Step 4 – Advanced booking
Now that your trip is planned you can start booking and calling ahead to anything that might take advanced booking. For example in Japan if you are going to book the Japan Rail Pass you will read that you must book it before you arrive in Japan, valuable information like this can be found in the back of the book chapter named Transportation. Also Lonely Planet gives websites and hotel phone numbers for booking ahead, a good idea for countries like Thailand where in the high season everything is booked up.
Step 5 – History, culture, food
Everything is ready, trip planned, hotels and transport booked and inspired by Lonely Planet’s photos, what’s next? Lonely Planet has in depth chapters on the History, Culture and Food, these chapters will give you a good insight on local customs do’s and don’ts while eating and being invited to someone’s home. Also what to expect your host to serve you at your dinner table. The Culture and History chapter will teach you about the past and present event of your chosen country and even the music or dance the people love so that you can keep up with conversation at the dinner table.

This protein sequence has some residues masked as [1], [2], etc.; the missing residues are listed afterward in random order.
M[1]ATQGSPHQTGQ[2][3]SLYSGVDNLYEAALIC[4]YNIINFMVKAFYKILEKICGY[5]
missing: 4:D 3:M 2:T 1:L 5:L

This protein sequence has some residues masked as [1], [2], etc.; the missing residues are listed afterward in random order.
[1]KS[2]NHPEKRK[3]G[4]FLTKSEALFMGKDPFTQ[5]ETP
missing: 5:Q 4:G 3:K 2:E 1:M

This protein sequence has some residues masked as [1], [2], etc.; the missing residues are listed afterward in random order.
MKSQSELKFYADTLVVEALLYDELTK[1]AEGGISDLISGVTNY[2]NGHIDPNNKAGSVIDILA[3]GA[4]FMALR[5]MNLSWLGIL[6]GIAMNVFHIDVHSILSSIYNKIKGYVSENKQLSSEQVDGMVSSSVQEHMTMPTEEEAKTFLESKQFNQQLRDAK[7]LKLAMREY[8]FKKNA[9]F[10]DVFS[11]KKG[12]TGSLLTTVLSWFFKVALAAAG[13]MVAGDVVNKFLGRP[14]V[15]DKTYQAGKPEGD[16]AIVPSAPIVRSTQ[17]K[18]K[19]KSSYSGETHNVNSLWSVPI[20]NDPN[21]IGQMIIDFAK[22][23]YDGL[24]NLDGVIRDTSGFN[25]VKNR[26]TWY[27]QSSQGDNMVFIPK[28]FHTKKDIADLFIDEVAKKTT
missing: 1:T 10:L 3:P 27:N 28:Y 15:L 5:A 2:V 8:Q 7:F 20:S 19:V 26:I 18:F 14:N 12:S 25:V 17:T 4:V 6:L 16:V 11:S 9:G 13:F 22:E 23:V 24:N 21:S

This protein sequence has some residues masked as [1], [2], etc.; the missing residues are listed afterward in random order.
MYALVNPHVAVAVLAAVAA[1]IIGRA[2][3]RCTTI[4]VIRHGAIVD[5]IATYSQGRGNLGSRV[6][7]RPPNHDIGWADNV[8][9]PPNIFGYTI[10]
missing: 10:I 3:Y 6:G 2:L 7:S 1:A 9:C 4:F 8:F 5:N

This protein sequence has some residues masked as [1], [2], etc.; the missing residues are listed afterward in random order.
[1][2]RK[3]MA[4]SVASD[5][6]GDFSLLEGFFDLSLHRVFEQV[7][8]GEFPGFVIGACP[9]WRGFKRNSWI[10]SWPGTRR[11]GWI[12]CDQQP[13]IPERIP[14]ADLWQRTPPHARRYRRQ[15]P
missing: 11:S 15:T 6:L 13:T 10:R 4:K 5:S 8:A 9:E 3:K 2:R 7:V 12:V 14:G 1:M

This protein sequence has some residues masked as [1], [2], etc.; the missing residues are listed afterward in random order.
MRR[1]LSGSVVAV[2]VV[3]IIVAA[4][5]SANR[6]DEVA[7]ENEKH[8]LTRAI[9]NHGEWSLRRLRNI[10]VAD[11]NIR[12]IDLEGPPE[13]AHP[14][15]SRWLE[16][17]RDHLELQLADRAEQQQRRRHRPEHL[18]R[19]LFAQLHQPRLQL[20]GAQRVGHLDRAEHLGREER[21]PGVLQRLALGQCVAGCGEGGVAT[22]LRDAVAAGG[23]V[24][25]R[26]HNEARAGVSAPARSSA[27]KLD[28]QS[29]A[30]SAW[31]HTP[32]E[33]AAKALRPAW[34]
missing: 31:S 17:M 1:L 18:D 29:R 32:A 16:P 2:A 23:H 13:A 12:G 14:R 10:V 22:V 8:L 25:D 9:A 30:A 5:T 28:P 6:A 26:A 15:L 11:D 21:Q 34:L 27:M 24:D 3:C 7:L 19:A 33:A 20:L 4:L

Step 6 – Language
Being a buff on the local History and Culture is great but now you need to impress the locals with a word or two in their language. Lonely planet books offer a small chapter in the back designated for just this; they even go as far as breaking the words down into more similar version for us English natives to understand.